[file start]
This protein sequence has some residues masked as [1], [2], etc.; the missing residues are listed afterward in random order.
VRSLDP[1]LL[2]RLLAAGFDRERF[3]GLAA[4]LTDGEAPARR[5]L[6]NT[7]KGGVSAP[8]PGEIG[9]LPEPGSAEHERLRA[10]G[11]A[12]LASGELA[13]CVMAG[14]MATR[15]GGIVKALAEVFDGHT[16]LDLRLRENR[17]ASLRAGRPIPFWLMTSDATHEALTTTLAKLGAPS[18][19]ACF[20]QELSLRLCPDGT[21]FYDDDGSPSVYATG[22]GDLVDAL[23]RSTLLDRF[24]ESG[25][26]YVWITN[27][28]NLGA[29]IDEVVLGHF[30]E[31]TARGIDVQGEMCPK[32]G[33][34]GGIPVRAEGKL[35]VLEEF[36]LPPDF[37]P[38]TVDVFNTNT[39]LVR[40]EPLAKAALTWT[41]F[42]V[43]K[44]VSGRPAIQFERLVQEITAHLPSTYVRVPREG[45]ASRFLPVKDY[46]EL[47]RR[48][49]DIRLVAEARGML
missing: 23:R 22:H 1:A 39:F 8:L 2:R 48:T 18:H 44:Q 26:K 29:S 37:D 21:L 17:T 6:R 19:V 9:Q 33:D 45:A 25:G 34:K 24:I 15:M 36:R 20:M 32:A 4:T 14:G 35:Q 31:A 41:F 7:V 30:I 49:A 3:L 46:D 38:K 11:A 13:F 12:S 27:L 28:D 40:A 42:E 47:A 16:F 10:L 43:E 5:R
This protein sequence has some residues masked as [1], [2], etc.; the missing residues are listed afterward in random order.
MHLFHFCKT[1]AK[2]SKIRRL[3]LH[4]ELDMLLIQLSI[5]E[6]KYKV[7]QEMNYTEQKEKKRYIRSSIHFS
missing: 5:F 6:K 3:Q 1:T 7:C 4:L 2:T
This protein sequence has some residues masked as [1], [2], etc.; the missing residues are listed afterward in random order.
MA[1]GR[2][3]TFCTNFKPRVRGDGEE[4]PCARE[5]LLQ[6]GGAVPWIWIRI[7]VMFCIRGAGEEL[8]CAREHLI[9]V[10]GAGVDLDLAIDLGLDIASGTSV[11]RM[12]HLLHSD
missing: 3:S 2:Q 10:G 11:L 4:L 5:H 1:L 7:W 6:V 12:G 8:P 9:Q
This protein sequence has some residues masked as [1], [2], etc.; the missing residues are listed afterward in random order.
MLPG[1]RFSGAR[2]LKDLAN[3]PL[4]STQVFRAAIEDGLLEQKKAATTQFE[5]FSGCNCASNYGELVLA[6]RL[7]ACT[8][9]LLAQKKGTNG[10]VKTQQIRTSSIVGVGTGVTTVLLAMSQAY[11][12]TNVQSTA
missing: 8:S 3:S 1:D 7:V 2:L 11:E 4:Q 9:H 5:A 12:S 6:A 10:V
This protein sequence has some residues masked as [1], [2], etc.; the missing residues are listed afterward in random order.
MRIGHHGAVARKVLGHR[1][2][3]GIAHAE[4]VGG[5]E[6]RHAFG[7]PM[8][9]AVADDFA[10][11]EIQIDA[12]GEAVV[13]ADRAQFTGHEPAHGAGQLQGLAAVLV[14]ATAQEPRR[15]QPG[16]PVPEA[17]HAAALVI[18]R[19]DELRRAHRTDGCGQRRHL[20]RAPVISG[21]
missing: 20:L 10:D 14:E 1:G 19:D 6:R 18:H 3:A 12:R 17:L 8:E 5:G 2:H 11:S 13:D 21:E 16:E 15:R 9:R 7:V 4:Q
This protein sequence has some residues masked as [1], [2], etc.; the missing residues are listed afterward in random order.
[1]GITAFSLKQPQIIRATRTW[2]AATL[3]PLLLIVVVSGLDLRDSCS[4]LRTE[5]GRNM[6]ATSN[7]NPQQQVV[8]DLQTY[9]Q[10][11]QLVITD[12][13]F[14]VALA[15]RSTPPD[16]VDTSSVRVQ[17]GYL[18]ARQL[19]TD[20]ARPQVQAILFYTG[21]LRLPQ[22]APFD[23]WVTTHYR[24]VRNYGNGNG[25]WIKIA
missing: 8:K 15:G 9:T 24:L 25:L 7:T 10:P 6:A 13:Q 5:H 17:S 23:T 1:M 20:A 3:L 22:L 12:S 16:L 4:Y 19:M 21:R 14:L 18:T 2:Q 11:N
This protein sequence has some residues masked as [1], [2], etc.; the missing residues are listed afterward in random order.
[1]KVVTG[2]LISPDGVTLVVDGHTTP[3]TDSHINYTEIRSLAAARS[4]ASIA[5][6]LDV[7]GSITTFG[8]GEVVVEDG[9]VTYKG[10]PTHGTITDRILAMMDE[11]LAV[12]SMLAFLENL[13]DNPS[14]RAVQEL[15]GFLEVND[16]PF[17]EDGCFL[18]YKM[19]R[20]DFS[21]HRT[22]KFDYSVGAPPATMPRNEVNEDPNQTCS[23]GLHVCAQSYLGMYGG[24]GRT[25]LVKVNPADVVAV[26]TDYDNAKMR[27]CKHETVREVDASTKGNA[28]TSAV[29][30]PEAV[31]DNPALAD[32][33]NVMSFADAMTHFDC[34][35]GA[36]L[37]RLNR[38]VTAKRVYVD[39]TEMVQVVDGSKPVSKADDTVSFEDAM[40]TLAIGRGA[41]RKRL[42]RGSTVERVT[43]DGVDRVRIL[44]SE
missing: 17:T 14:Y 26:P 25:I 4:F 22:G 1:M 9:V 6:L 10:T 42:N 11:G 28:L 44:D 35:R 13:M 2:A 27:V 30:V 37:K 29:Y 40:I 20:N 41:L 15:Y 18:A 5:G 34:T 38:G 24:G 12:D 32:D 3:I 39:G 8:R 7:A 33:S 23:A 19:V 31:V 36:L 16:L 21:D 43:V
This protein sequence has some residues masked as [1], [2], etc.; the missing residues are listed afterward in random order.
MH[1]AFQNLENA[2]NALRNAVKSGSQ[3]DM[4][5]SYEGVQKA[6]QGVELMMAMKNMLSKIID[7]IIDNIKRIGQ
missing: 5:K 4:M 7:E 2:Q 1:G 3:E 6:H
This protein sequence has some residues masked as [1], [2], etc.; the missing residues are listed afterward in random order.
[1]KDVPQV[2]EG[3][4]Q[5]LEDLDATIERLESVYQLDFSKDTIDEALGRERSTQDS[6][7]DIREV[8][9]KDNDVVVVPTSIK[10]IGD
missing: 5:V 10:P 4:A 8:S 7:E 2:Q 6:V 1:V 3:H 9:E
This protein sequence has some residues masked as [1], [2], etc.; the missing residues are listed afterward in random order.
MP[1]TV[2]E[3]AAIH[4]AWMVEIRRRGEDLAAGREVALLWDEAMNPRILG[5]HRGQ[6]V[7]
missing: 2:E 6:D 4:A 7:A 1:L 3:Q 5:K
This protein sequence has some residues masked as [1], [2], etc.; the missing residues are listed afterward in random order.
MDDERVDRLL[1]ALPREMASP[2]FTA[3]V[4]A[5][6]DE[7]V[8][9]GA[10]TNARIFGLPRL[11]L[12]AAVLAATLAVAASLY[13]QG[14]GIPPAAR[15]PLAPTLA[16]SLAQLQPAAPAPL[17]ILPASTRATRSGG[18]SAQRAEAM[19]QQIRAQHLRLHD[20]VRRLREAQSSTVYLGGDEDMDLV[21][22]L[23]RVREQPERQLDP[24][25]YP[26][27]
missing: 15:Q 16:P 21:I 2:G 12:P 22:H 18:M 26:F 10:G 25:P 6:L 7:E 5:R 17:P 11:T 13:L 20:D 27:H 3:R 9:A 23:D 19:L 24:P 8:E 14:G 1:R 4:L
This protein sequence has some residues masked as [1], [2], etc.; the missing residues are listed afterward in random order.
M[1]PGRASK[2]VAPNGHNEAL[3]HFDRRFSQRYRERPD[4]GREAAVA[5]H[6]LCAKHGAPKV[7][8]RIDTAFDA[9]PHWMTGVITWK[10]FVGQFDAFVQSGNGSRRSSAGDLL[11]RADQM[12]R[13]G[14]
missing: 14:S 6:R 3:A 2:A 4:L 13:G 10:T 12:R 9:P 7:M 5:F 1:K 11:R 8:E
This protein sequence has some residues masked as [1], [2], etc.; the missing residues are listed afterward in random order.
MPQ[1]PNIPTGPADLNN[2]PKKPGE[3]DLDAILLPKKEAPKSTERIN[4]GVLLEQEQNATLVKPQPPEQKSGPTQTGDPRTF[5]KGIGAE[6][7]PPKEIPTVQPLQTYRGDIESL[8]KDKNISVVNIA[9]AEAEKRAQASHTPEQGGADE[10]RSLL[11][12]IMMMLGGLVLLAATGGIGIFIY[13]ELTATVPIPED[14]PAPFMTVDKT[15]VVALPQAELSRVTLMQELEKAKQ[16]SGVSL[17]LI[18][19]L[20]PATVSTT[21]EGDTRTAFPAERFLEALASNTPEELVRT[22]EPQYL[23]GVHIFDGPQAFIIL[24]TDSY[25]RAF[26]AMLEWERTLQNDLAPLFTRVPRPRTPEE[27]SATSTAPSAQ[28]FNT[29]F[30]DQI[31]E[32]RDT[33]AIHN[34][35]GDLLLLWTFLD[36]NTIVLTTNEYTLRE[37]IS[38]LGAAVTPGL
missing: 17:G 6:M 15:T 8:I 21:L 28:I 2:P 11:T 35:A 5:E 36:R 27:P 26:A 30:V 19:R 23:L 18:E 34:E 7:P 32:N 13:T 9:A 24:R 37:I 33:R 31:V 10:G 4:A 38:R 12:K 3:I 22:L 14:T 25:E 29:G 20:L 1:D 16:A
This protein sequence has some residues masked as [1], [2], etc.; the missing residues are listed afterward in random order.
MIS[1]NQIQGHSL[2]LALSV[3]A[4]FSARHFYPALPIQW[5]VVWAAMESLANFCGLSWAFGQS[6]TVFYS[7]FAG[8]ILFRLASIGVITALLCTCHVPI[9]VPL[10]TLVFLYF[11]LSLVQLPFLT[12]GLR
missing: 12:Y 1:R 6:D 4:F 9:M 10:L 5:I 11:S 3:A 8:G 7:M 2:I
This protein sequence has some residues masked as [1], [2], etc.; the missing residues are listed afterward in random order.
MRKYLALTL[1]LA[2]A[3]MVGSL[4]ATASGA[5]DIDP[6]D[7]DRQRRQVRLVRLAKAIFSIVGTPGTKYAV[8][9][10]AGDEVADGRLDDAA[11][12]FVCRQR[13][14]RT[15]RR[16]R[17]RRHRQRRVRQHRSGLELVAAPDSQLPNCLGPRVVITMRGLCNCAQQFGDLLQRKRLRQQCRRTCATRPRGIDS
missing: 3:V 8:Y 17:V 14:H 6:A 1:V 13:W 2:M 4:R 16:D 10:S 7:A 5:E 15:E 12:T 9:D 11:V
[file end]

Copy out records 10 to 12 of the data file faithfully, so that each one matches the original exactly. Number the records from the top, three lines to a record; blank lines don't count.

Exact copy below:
This protein sequence has some residues masked as [1], [2], etc.; the missing residues are listed afterward in random order.
MP[1]TV[2]E[3]AAIH[4]AWMVEIRRRGEDLAAGREVALLWDEAMNPRILG[5]HRGQ[6]V[7]
missing: 2:E 6:D 4:A 7:A 1:L 3:Q 5:K
This protein sequence has some residues masked as [1], [2], etc.; the missing residues are listed afterward in random order.
MDDERVDRLL[1]ALPREMASP[2]FTA[3]V[4]A[5][6]DE[7]V[8][9]GA[10]TNARIFGLPRL[11]L[12]AAVLAATLAVAASLY[13]QG[14]GIPPAAR[15]PLAPTLA[16]SLAQLQPAAPAPL[17]ILPASTRATRSGG[18]SAQRAEAM[19]QQIRAQHLRLHD[20]VRRLREAQSSTVYLGGDEDMDLV[21][22]L[23]RVREQPERQLDP[24][25]YP[26][27]
missing: 15:Q 16:P 21:I 2:G 12:P 22:H 18:M 26:F 10:G 25:P 6:L 7:E 5:R 17:P 11:T 13:L 20:D 27:H 3:R 9:A 23:D 19:L 24:P 8:E 14:G 1:R 4:L
This protein sequence has some residues masked as [1], [2], etc.; the missing residues are listed afterward in random order.
M[1]PGRASK[2]VAPNGHNEAL[3]HFDRRFSQRYRERPD[4]GREAAVA[5]H[6]LCAKHGAPKV[7][8]RIDTAFDA[9]PHWMTGVITWK[10]FVGQFDAFVQSGNGSRRSSAGDLL[11]RADQM[12]R[13]G[14]
missing: 14:S 6:R 3:A 2:A 4:L 13:G 10:T 12:R 9:P 7:M 5:F 1:K 11:R 8:E